HC: The cavalry were scouts and raiders, among other things, and could harry an enemy: Phil Sheridan did that for the North; Bedford Forrest did it for the South. As for the romance, well, in the South you had a whole culture of chivalry. J.E.B. Stuart played the knightly troubadour, and even a hardscrabble, gun-fighting hard-man like Bedford Forrest is gilded with a certain chivalry, especially in his treatment of women. But I think part of the romance too is removed from the purely military aspect, and cuts more to the idea of the Old South. Charm and manners often seem in short supply these days.
JB: You write that, in some ways, the United States would have been better off if the South had been allowed to secede and there had been no civil war. But that would have left slavery established for years, decades or centuries to come, would it not?
HC: No, probably not. Every other Christian country in the Western Hemisphere abolished slavery in the nineteenth century; I doubt that the South would have been much different. The percentage of slave-owners, especially in the upper south, was declining, not increasing. Of course, at the end of the war, under immense pressure, the Confederate Congress finally capitulated to the idea, articulated by Robert E. Lee and others, that the slaves should be emancipated and enrolled in the army.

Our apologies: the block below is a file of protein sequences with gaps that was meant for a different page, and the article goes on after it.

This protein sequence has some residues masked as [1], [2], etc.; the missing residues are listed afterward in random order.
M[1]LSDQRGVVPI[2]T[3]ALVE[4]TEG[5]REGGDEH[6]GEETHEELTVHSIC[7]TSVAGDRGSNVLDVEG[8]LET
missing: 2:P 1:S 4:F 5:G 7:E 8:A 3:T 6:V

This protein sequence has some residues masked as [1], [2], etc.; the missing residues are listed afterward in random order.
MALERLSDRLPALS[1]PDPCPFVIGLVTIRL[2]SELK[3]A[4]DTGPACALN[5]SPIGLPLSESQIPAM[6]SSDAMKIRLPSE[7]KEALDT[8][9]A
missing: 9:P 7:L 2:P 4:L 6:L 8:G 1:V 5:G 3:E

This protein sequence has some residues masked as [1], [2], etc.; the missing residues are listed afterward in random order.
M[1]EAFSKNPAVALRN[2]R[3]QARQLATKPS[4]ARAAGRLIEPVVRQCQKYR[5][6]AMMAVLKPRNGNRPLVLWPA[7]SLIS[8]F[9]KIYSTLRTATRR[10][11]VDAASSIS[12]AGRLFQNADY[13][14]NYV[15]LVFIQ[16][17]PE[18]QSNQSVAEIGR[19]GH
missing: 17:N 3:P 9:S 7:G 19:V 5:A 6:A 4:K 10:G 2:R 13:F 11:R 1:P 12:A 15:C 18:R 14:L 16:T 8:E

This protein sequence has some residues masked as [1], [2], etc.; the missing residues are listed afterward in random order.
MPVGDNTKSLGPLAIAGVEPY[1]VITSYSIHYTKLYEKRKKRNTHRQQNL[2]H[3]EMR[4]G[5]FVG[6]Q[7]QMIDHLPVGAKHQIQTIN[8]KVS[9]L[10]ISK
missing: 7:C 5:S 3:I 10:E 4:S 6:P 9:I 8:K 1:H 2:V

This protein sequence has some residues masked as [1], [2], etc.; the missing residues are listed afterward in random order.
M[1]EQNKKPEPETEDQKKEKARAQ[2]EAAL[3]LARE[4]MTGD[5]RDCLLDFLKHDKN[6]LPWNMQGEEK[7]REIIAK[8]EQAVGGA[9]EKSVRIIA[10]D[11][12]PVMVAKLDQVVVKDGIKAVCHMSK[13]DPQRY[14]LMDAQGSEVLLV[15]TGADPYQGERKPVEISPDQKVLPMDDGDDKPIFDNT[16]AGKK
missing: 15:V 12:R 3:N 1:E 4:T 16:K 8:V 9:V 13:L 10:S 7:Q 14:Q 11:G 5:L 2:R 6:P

If the South had been allowed to secede, it would have been heavily dependent on free trade and the diplomatic recognition and support of Europe, where it knew that its adherence to slavery was the one huge obstacle standing in its way. I think that over time, the South would have seen the necessity of removing that obstacle. There were some Southerners, like Jefferson Davis, who thought slavery was a positive good, and others, like Robert E. Lee, who thought it was an incontestable evil. But both Lee and Davis expected that slavery would fade away over time.
JB: Your love of history, your expertise, flow from the pages of the PIG Civil War. What are the two or three main points you teach in this book that others may have missed?
HC: Well, I think I’ll let readers draw their own conclusions, but I hope to entertain them along the way. Did you know, for instance, that one of Sherman’s sons, to the general’s disgust, became a Catholic priest (he presided over Sherman’s funeral) or that a good many Union generals, like Sherman and McClellan, loathed abolitionists? I devote most of the book to the leading generals of the war — and some of them, like Sherman, are delightfully quotable in politically incorrect ways. I’m obviously a partisan of the South, but I try to give the Yankees a fair shake, and even can’t help but like a few of them, like Custer — who presided as best man at a Confederate officer’s wedding at a Virginia plantation during the war, and hung around afterwards courting the belles. That, Jed, is chivalry in action.